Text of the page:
As last week ended, the Labor Department announced that 533,000 jobholders nationwide had received pink slips in November. Here in mid-December, little seems to have changed.

Michigan-based Dow Chemical (NYSE:DOW) kicked off this week with an announcement that it would chop 5,000 full-time jobs, close 20 plants, and sell some businesses as it seeks to trim costs. Along with these permanent moves, the company will temporarily shutter 180 plants and cut 6,000 contract workers.

Dow expects its moves to save it about $700 million a year by 2010, an amount equal to the charge it envisions taking in the fourth quarter. Half the charge will cover severance payments, while the rest will go toward plant shutdowns. Management maintains, however, that it will continue to pay a dividend.

The company's latest moves come just a week after it announced that a joint venture partnership it had earlier agreed to with Kuwait Petroleum had been restructured. The venture, K-Dow Petrochemicals, will include 15 Dow production facilities for which Dow will receive $9 billion, $500 million less than in the original agreement.

That money will be used to partially fund Dow's $15.3 billion purchase of Rohm & Haas (NYSE:ROH), a Philadelphia-based maker of coatings and electrical materials. The acquisition will help lessen Dow's dependence on the lower-margin basic chemicals business.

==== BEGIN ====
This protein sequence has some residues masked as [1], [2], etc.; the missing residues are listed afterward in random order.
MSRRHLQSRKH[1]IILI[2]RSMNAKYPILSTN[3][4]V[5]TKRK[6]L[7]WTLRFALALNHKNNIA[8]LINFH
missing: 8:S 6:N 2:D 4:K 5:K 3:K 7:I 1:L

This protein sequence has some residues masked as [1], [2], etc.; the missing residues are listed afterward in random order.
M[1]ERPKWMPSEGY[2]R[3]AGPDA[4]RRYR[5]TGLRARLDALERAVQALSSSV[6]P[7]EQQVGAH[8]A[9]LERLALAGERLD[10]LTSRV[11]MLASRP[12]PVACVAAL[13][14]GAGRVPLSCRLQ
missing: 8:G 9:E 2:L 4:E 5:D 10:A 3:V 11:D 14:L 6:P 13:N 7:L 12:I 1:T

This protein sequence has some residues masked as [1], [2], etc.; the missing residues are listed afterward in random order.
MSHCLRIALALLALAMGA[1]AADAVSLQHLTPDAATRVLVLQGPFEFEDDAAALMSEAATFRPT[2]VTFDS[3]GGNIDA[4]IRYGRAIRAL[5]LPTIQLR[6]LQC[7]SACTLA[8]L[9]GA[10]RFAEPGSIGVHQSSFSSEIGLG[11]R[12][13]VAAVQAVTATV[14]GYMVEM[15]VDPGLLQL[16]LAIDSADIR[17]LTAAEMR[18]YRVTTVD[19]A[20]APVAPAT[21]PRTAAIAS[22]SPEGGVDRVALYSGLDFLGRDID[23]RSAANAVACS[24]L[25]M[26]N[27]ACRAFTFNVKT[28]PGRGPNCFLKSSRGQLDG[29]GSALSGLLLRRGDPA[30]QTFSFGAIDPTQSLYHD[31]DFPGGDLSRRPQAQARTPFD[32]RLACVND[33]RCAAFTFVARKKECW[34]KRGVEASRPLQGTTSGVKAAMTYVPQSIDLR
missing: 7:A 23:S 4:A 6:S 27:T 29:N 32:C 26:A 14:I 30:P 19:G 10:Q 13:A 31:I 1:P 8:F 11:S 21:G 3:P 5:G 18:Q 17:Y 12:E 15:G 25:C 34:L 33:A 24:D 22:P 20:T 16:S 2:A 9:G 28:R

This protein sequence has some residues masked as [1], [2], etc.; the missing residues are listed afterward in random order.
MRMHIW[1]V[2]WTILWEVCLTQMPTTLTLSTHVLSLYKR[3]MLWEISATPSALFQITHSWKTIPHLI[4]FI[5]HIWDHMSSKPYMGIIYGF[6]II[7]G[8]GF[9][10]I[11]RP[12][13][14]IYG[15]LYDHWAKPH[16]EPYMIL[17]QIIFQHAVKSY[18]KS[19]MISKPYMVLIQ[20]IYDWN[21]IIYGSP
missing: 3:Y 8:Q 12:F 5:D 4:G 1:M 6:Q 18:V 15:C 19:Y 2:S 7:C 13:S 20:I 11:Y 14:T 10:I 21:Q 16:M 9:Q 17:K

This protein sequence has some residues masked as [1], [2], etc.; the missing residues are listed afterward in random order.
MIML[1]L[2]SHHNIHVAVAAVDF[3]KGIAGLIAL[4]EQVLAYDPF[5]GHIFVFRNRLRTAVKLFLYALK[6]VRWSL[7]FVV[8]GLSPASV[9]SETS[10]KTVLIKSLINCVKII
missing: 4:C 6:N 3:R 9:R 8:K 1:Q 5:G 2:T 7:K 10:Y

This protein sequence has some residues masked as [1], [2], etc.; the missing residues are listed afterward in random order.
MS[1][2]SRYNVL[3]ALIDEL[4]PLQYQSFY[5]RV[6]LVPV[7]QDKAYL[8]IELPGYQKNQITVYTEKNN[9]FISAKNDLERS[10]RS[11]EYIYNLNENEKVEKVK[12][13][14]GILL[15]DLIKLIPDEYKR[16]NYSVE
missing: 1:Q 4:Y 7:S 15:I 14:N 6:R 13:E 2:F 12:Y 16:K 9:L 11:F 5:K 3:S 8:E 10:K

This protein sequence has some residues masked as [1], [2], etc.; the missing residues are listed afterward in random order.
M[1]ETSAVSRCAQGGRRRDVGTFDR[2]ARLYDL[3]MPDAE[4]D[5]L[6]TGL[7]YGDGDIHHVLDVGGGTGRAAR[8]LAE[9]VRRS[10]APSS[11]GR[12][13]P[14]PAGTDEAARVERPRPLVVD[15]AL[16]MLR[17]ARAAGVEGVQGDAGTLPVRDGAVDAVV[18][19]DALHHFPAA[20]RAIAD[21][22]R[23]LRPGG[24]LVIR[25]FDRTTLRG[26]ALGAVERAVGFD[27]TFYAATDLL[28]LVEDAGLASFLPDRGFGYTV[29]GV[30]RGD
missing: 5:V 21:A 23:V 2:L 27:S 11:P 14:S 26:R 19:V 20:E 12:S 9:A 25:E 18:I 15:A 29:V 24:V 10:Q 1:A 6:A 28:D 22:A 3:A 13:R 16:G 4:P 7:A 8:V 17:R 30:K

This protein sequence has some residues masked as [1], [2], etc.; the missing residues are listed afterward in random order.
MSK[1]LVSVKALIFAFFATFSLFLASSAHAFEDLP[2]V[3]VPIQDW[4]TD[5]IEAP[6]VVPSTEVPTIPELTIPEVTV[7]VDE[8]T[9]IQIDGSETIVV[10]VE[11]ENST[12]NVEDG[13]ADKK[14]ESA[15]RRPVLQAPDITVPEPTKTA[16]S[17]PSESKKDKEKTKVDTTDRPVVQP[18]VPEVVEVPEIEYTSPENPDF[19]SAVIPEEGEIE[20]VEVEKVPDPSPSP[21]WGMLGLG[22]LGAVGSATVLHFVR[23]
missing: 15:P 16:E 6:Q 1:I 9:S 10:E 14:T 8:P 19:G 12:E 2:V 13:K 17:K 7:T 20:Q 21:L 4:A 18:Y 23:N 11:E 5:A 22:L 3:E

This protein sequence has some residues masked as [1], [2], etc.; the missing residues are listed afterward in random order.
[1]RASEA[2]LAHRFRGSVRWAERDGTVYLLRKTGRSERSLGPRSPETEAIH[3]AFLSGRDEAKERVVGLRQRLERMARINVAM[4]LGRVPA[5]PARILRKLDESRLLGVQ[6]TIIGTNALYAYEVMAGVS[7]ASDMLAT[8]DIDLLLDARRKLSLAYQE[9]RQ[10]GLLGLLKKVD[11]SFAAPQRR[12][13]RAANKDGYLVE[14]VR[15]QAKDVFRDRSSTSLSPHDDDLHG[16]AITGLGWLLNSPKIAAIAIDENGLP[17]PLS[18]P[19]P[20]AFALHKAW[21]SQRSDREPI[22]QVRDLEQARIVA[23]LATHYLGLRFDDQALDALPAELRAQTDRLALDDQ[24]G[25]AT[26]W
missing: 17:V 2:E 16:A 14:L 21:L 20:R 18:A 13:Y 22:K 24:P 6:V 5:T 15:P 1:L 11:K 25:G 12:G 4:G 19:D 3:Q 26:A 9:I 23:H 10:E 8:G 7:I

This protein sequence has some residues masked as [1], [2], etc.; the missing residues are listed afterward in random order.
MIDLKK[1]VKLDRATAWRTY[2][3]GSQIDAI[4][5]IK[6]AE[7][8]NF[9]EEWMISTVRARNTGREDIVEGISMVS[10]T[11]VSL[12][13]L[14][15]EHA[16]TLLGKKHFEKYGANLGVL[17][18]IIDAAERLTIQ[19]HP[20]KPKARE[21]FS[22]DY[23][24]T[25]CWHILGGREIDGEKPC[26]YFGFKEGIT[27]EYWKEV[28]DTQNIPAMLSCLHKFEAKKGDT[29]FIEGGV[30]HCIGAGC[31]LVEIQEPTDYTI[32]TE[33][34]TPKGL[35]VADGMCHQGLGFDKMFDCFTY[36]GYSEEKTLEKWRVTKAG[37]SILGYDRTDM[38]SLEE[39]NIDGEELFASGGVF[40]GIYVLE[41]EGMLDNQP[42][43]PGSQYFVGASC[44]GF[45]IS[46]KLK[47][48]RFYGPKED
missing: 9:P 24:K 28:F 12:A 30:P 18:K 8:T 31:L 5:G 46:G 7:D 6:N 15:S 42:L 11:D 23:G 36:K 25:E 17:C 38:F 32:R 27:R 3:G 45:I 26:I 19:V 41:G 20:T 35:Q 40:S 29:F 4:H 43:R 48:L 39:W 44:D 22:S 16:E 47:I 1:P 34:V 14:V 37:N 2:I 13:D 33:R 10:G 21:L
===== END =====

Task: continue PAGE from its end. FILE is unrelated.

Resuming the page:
But Dow wasn't the only big U.S. company to announce a smaller payroll on Monday. Minnesota-based 3M (NYSE:MMM), which makes Post-it Notes and a variety of other consumer and health-care products, also said it would cut 1,800 jobs this quarter, while eliminating overtime and ending "nice-to-do things." The company's announcement follows a similar furloughing of 1,000 employees in the previous quarter.

As the November numbers indicate, job cuts have become the global order of the day for numerous industries. Last week Freeport-McMoRan (NYSE:FCX), the largest publicly held copper producer, announced another round of job cuts. The prior week, giant steelmaker ArcelorMittal (NYSE:MT) said it intended to cut about 3% of its 326,000 global employees.

While it's certainly rough to see employees cut loose, especially at this time of year, I continue to think Dow's overall restructuring is awfully sensible. And while it doesn't appear that its industry will begin a recovery until we've rounded the bend into 2010, when things do perk up, Dow could provide a welcome addition to Foolish portfolios.

Dow retains its top-of-the-line five-star rating among Motley Fool CAPS players. Why not check in with your opinion on the company?

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